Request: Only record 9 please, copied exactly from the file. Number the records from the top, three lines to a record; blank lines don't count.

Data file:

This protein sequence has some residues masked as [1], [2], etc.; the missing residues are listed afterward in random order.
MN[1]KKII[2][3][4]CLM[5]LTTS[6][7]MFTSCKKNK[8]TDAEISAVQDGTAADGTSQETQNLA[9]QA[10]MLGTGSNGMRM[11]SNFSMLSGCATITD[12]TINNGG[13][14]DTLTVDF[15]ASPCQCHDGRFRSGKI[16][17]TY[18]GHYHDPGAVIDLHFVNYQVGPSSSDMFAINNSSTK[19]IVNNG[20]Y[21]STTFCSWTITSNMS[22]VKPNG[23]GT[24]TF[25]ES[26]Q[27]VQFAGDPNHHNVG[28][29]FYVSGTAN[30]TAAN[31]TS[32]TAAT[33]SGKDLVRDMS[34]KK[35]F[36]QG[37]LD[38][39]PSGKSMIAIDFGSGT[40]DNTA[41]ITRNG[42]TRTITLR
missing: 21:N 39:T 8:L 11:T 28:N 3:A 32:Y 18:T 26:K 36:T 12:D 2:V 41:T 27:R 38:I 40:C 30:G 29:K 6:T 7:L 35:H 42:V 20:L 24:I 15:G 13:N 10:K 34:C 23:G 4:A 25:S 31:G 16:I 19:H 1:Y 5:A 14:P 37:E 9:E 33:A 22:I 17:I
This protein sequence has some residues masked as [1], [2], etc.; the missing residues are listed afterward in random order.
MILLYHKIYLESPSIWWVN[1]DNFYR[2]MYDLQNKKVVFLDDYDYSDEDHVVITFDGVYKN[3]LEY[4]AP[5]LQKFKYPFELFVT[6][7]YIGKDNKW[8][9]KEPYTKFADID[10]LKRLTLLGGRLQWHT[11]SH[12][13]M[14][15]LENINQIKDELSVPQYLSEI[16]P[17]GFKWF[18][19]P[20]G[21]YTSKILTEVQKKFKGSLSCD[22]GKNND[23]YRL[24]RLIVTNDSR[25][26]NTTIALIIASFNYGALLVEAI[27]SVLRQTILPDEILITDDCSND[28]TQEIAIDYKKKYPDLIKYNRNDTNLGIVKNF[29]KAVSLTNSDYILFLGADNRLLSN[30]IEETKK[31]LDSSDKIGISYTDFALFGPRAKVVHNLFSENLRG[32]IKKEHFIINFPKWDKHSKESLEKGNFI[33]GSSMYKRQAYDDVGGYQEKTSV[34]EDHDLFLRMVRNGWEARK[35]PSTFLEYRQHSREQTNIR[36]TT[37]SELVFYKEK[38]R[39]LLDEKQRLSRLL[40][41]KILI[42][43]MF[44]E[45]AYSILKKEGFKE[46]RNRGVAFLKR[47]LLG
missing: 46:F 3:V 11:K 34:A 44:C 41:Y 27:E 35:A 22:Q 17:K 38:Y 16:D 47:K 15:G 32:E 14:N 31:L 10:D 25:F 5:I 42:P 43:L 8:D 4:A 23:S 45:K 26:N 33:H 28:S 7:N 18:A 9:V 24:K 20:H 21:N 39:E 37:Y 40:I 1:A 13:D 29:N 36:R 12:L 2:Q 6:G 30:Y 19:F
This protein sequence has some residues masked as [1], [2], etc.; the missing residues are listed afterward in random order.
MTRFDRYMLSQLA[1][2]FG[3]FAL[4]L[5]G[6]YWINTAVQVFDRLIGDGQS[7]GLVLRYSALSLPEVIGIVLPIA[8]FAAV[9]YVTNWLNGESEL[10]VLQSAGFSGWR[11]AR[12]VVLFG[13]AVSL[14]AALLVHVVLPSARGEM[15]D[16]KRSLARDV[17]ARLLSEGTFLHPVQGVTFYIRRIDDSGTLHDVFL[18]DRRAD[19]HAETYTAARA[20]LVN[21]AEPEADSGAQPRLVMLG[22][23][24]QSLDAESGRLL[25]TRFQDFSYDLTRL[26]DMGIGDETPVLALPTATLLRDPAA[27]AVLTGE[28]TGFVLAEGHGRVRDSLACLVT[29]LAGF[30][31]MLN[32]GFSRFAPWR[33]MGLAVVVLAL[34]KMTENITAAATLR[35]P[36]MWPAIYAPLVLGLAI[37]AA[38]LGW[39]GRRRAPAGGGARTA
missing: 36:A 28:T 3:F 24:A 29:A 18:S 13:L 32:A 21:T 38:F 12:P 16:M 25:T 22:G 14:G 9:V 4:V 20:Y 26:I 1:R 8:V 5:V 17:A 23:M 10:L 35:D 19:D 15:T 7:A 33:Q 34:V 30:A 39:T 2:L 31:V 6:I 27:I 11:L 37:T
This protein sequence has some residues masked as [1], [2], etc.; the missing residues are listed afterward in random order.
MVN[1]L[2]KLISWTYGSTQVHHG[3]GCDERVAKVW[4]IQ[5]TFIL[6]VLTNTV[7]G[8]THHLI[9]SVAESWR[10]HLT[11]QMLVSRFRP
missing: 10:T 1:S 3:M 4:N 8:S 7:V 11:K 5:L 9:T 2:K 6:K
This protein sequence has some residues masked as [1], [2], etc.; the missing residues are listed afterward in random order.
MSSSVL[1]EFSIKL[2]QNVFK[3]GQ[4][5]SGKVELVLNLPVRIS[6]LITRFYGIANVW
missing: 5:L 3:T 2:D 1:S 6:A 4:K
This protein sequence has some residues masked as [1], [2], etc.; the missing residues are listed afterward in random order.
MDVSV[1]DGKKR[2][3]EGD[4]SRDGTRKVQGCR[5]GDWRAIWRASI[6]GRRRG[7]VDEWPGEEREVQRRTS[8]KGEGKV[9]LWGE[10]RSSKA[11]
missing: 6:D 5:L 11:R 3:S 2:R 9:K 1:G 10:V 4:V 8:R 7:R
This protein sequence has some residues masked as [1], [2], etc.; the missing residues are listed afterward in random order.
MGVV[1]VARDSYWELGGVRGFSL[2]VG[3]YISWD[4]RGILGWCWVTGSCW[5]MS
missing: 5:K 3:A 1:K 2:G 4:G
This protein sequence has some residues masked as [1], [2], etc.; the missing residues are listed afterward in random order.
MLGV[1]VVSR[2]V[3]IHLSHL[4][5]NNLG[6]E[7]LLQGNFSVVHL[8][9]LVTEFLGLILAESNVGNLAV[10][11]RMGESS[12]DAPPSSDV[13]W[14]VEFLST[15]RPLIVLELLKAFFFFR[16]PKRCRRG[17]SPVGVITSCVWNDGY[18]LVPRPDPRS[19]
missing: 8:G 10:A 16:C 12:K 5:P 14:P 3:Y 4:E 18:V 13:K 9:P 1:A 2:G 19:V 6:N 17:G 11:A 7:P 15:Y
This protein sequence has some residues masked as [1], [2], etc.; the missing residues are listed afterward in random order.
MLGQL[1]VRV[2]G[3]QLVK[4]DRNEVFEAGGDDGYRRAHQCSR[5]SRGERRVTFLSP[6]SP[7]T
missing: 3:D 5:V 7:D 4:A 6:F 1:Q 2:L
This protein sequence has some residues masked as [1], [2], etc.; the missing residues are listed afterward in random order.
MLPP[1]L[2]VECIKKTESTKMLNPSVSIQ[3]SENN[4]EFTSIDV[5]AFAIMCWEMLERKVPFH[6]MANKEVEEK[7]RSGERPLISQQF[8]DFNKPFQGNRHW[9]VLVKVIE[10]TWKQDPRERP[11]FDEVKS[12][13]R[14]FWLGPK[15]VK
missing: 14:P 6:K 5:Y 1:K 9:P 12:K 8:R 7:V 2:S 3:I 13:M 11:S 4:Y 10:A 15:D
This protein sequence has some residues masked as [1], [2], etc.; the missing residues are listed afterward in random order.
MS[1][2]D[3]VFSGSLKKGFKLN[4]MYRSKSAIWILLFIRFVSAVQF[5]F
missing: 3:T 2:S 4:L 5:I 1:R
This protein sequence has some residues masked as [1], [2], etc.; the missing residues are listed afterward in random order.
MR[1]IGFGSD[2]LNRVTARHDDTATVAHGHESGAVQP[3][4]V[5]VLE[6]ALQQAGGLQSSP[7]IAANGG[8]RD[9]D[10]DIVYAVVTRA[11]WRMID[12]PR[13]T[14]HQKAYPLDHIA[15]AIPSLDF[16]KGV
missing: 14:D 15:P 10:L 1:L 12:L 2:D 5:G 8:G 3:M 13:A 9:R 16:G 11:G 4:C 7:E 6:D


This protein sequence has some residues masked as [1], [2], etc.; the missing residues are listed afterward in random order.
MLGQL[1]VRV[2]G[3]QLVK[4]DRNEVFEAGGDDGYRRAHQCSR[5]SRGERRVTFLSP[6]SP[7]T
missing: 3:D 5:V 7:D 4:A 6:F 1:Q 2:L